Buffalo Columns November 05
So this fellow calls me and tells me he enjoyed my ramblings about the defunct World Hockey Association in last month’s column. Wants to know if I have more little tibdbits about the league that spawned Wayne Gretzky, Mark Messier and others who went on to NHL fame.
Sure I do. The WHA, it should be remembered, invented the post-game shootout . If the score was tied at the end of three periods, players would line up and take shots penalty shots really at the rival goaltenders. After one game in 1972, the league’s first season, it required 18 shots before the outcome was decided.
The league was responsible for bringing Gordie Howe out of retirement. Gordie Howe had been retired from the Red Wings for some time. At age 46, he was in the Hockey Hall of Fame and thought to be far too old to even consider a comeback. Detroit management had given him a job in the Red Wing office with virtually nothing to do so. That’s when Howe’s old buddy, Doug Harvey, who was with the Houston Aeros, said to his boss, Bill Dineen, “Hey, why don’t we get Gordie down here. We’ll draft his kids Mark and Marty too. He’ll jump at a chance to play with his two sons.” So Gordie was able to fulfill a lifelong dream, playing hockey with his boys. Gordie told me once, “I arrived in Houston and a fan asked me, ‘Say, Gord, how much air is there in the average hockey puck?’ They didn’t know much about hockey in Houston at the time.” Howe even became team president there pro hockey’s only playing president and, within a few years, the game’s only playing grandfather. Was still going strong at age 51.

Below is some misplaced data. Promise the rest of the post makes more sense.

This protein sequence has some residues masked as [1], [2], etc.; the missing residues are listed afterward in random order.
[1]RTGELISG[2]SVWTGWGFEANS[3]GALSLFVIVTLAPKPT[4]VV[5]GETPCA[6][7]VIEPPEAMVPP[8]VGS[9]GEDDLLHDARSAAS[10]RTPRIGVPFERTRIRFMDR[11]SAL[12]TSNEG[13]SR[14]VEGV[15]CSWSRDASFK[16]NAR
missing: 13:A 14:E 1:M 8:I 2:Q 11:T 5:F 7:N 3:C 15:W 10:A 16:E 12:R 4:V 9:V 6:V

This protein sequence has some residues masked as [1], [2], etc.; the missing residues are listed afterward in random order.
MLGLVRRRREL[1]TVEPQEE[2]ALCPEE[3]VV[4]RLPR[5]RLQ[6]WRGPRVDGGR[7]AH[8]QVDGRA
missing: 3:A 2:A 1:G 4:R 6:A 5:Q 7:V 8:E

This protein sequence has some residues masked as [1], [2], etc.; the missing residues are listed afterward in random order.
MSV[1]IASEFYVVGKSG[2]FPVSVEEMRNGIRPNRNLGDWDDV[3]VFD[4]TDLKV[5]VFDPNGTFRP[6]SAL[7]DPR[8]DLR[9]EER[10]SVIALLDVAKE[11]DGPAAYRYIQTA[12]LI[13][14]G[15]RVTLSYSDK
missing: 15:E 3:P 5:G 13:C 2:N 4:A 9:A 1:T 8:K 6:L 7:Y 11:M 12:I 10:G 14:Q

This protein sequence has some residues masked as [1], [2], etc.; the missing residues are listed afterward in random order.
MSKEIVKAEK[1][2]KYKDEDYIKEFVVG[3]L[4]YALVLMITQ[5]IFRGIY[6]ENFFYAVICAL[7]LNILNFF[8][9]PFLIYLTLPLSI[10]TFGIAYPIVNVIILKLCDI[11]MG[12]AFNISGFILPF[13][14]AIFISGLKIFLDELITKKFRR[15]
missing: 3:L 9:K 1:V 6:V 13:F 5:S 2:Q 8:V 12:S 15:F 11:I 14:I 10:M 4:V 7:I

Mike Walton became a big WHA scoring star. Harry Neale coached him in Minnesota. Harry told me once he looked down the bench to tell Walton to jump on the ice and Walton was busily engaged in a fistfight at the time—with one of his teammates! Right on the bench! Harry said he’d never seen anything like it. When the referee rushed over, Harry said, “You can’t give them a penalty. They’re both on the same team.”
Another time, Harry’s team was practising in Winnipeg and next to the practice rink was a swimming pool separated from the rink by huge windows. When the Fighting Saints left the ice, they looked up to see Walton, up on the high board in his full hockey uniform skates and all! He leaped off the board and did a big belly flop into the pool. But he nearly drowned when the weight of his equipment and skates dragged him right to the bottom.
Another time in Minnesota, Walton was so upset over a losing effort that he skated right off the ice, and, instead of going to the dressing room, had someone grab his car keys for him. He dashed through the back door and into the parking lot where he hopped into his car and disappeared into the night. One of his teammates and this story has never been confirmed said later he found Walton at a nearby bar tossing them back still dressed in his hockey uniform.